Changing the Healthcare Model: The Future of Multifaceted Telemedicine
It’s a model we’re likely all familiar with. We identify a problem, whether the symptom of an illness or the result of an accident and make our way to a healthcare touchpoint – probably a GP surgery or accident and emergency department – in response. We’re seen by the appropriate medical practitioner, who prescribes a set of interventions, and we are (hopefully) sent on our way.
Pressure, however, is building on this reactive model. The population is both growing, meaning that more patients are trying to access a limited number of healthcare touchpoints – and aging, meaning that more patients are experiencing complex and chronic combinations of conditions later in life and for prolonged periods.
Meanwhile, the NHS faces the same intense cost and resource pressures that it always did, amplified and intensified by an ever-increasing selection of medicines, machines, and technology to purchase and deploy. A global shortage of healthcare professionals isn’t helping either.
What, then, does the future look like? We think that this reactive model needs to be turned on its head. Rather, healthcare needs to move out.
Telehealth: increasing patient(s) touchpoints
From a technical perspective, telehealth refers to a rich ecosystem of digital technologies which enable high-quality connectivity between patients and healthcare practitioners, even across vast distances. Often, that connectivity includes the use of high-definition video, enabling productive conversation between, say, a doctor in a hospital and an individual sitting at home.
This enables a profound transformation in the very structure of a healthcare system. Suddenly, the number of touchpoints by which patients can engage with that system is dramatically increased. Said touchpoints are no longer limited to physical premises which patients have to travel to – they can now exist wherever the patient may be – in the home, at work or traveling. In turn, this means that the diagnosis and monitoring of ongoing healthcare conditions can take place more frequently, with doctors and other practitioners providing their expert input remotely.
Telehealth, can be broken down into two different components. First, there is the diagnostic side, whether remotely identifying brand-new conditions or monitoring the process of existing ones. In developing countries, telehealth is currently limited to this (nevertheless hugely transformative) form of telemedicine. Second, there is the direct-to-consumer side, which incorporates these more complex interventions and focuses on qualities like mobility and reaching patients precisely where they want to be located. In developed countries – the UK included – telehealth increasingly incorporates this second component – and it is this component which will truly underpin the transformation of the NHS model into population-centred healthcare.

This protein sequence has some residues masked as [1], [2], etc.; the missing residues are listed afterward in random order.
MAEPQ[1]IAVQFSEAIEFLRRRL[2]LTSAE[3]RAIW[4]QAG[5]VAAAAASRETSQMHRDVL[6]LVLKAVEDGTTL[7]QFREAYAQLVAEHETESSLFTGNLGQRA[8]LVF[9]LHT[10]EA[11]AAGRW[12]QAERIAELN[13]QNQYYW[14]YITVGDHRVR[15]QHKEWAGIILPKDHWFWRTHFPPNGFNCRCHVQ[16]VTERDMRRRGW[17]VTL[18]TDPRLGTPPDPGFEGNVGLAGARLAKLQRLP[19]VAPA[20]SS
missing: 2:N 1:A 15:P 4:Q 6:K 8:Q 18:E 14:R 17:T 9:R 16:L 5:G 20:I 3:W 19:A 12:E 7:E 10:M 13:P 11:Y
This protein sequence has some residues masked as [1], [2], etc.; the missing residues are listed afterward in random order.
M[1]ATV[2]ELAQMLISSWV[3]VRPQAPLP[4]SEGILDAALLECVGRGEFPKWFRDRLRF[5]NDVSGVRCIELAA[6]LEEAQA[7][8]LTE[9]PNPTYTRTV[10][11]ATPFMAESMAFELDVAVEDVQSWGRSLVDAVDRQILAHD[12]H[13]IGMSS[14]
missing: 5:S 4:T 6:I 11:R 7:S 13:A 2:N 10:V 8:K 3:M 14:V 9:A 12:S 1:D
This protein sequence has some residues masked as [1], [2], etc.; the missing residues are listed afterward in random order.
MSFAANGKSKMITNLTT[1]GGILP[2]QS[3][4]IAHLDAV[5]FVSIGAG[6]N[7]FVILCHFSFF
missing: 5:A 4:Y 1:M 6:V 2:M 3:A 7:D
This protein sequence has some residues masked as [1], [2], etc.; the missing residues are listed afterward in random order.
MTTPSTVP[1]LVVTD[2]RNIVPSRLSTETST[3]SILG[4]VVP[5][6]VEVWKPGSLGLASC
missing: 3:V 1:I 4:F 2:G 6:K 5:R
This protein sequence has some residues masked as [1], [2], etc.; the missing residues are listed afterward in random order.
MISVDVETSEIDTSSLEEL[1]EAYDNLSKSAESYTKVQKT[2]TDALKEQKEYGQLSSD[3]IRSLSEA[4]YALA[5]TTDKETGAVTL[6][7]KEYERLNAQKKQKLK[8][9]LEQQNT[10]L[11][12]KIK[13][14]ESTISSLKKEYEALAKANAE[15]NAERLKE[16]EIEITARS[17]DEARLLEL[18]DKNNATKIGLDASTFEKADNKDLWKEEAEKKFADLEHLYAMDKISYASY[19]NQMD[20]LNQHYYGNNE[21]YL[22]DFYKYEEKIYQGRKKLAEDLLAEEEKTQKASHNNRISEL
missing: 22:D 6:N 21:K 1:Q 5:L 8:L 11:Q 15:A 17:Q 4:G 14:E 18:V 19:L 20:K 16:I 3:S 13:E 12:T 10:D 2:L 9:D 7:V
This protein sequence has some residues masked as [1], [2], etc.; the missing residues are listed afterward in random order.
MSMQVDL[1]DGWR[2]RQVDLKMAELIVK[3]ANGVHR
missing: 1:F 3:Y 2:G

Efficiency and independents
The potential benefits of this rich telemedicine ecosystem and the potential transformation of the NHS’s core model are myriad. However, we can understand them in terms of two core areas: efficiency, and independence.
From an efficiency perspective, telehealth can transform both how limited healthcare resources are allocated and used, and how effective medicine is at the point of care. Travel, for both patients and practitioners, is dramatically reduced, leading to more efficient management of appointments and less ‘downtime’. Geographical access areas to medicine and care are broken down, leading to better patient outcomes, particularly in rural areas. And the connected ecosystem underpinning telehealth can be harnessed to deliver more education and proactive wellness advice, generating a more proactive and preventative approach to healthcare.
From an independence perspective, telemedicine enables patients to live autonomous lives at home for longer, and reduces instances of individuals having to visit hospital unnecessarily. It enables a genuine transformation to patient-centred care, examining how individuals wish to receive healthcare and actively responding to their answers.
A paradigm shift
Moving from a reactive to a proactive approach to healthcare delivery and introducing telehealth throughout the country is a fundamental shift in the structure of the NHS itself. There is no doubt that it comes with significant challenges, from the resource required to deliver it, to the cultural shift required of patients and practitioners alike. But population-based healthcare, focused just as much on illness and accident prevention, on keeping individuals away from hospital when they don’t need to be there, and on fostering the most independent lives possible, could be truly transformative for the NHS, and the country.
Distec supplies a range of devices that support telehealth and digital transformation in the health sector.